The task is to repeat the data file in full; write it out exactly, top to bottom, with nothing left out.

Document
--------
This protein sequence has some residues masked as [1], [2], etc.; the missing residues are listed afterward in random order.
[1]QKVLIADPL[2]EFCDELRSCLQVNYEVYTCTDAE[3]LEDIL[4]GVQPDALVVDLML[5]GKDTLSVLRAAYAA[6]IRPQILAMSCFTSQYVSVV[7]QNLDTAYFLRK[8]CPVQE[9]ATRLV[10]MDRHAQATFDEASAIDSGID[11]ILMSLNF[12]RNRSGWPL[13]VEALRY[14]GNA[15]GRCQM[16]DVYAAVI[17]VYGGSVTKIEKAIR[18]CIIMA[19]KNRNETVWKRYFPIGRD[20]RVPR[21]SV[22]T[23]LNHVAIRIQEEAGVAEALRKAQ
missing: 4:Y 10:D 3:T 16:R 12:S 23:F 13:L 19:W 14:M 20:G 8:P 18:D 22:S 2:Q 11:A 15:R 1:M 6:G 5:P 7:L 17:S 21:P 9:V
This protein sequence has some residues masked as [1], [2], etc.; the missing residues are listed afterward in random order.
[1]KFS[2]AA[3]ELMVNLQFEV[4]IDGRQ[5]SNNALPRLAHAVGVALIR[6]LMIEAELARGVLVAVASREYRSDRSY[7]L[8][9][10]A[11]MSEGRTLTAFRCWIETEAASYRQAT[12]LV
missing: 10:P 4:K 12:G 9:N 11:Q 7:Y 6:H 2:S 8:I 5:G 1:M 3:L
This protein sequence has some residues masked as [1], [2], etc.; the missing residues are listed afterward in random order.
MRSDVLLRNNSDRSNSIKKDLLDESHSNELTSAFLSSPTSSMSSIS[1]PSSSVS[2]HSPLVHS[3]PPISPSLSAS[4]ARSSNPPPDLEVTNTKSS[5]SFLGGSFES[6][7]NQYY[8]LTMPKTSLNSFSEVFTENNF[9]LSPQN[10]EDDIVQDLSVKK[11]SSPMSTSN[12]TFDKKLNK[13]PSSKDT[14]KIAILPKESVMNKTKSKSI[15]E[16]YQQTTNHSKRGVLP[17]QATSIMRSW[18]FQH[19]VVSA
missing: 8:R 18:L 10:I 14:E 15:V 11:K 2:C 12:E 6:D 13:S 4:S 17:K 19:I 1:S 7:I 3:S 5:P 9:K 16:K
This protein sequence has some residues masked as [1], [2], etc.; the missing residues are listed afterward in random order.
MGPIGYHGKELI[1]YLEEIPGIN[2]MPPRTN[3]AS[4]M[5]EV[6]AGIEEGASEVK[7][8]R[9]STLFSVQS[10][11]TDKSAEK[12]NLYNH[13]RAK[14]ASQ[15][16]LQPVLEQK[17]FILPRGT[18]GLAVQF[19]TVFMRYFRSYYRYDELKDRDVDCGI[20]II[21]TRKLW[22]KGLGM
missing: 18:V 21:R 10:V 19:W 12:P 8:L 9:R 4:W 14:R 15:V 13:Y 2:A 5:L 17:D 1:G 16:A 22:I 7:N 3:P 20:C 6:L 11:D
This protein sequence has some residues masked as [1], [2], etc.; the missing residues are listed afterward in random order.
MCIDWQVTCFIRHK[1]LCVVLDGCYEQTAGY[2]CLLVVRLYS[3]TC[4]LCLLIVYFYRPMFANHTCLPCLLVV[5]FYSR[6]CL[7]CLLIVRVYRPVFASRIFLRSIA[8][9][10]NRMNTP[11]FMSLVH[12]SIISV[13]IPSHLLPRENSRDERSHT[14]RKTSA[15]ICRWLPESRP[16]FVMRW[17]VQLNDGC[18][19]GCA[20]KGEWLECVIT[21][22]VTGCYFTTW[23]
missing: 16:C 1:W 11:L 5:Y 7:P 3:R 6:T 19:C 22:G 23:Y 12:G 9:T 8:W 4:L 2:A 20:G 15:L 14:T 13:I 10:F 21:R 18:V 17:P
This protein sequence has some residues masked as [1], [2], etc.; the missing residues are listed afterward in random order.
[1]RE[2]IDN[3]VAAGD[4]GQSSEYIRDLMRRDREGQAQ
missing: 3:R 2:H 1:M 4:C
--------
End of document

This protein sequence has some residues masked as [1], [2], etc.; the missing residues are listed afterward in random order.
[1]QKVLIADPL[2]EFCDELRSCLQVNYEVYTCTDAE[3]LEDIL[4]GVQPDALVVDLML[5]GKDTLSVLRAAYAA[6]IRPQILAMSCFTSQYVSVV[7]QNLDTAYFLRK[8]CPVQE[9]ATRLV[10]MDRHAQATFDEASAIDSGID[11]ILMSLNF[12]RNRSGWPL[13]VEALRY[14]GNA[15]GRCQM[16]DVYAAVI[17]VYGGSVTKIEKAIR[18]CIIMA[19]KNRNETVWKRYFPIGRD[20]RVPR[21]SV[22]T[23]LNHVAIRIQEEAGVAEALRKAQ
missing: 4:Y 10:D 3:T 16:R 12:S 23:F 13:L 19:W 14:M 20:G 8:P 18:D 22:S 2:Q 11:A 15:R 1:M 6:G 5:P 7:L 17:S 21:P 9:V
This protein sequence has some residues masked as [1], [2], etc.; the missing residues are listed afterward in random order.
[1]KFS[2]AA[3]ELMVNLQFEV[4]IDGRQ[5]SNNALPRLAHAVGVALIR[6]LMIEAELARGVLVAVASREYRSDRSY[7]L[8][9][10]A[11]MSEGRTLTAFRCWIETEAASYRQAT[12]LV
missing: 10:P 4:K 12:G 9:N 11:Q 7:Y 6:H 2:S 8:I 5:G 1:M 3:L
This protein sequence has some residues masked as [1], [2], etc.; the missing residues are listed afterward in random order.
MRSDVLLRNNSDRSNSIKKDLLDESHSNELTSAFLSSPTSSMSSIS[1]PSSSVS[2]HSPLVHS[3]PPISPSLSAS[4]ARSSNPPPDLEVTNTKSS[5]SFLGGSFES[6][7]NQYY[8]LTMPKTSLNSFSEVFTENNF[9]LSPQN[10]EDDIVQDLSVKK[11]SSPMSTSN[12]TFDKKLNK[13]PSSKDT[14]KIAILPKESVMNKTKSKSI[15]E[16]YQQTTNHSKRGVLP[17]QATSIMRSW[18]FQH[19]VVSA
missing: 8:R 18:L 10:I 14:E 15:V 11:K 2:C 12:E 6:D 13:S 4:S 17:K 19:I 1:S 7:I 3:S 5:P 9:K 16:K
This protein sequence has some residues masked as [1], [2], etc.; the missing residues are listed afterward in random order.
MGPIGYHGKELI[1]YLEEIPGIN[2]MPPRTN[3]AS[4]M[5]EV[6]AGIEEGASEVK[7][8]R[9]STLFSVQS[10][11]TDKSAEK[12]NLYNH[13]RAK[14]ASQ[15][16]LQPVLEQK[17]FILPRGT[18]GLAVQF[19]TVFMRYFRSYYRYDELKDRDVDCGI[20]II[21]TRKLW[22]KGLGM
missing: 18:V 21:R 10:V 19:W 12:P 8:L 9:R 4:W 14:R 15:V 13:Y 2:A 5:L 17:D 1:G 16:A 22:I 7:N 3:P 20:C 6:L 11:D
This protein sequence has some residues masked as [1], [2], etc.; the missing residues are listed afterward in random order.
MCIDWQVTCFIRHK[1]LCVVLDGCYEQTAGY[2]CLLVVRLYS[3]TC[4]LCLLIVYFYRPMFANHTCLPCLLVV[5]FYSR[6]CL[7]CLLIVRVYRPVFASRIFLRSIA[8][9][10]NRMNTP[11]FMSLVH[12]SIISV[13]IPSHLLPRENSRDERSHT[14]RKTSA[15]ICRWLPESRP[16]FVMRW[17]VQLNDGC[18][19]GCA[20]KGEWLECVIT[21][22]VTGCYFTTW[23]
missing: 16:C 1:W 11:L 5:Y 7:P 3:R 6:T 19:C 22:G 23:Y 12:G 9:T 8:W 4:L 2:A 20:G 15:L 14:T 13:I 10:F 21:R 18:V 17:P
This protein sequence has some residues masked as [1], [2], etc.; the missing residues are listed afterward in random order.
[1]RE[2]IDN[3]VAAGD[4]GQSSEYIRDLMRRDREGQAQ
missing: 3:R 2:H 1:M 4:C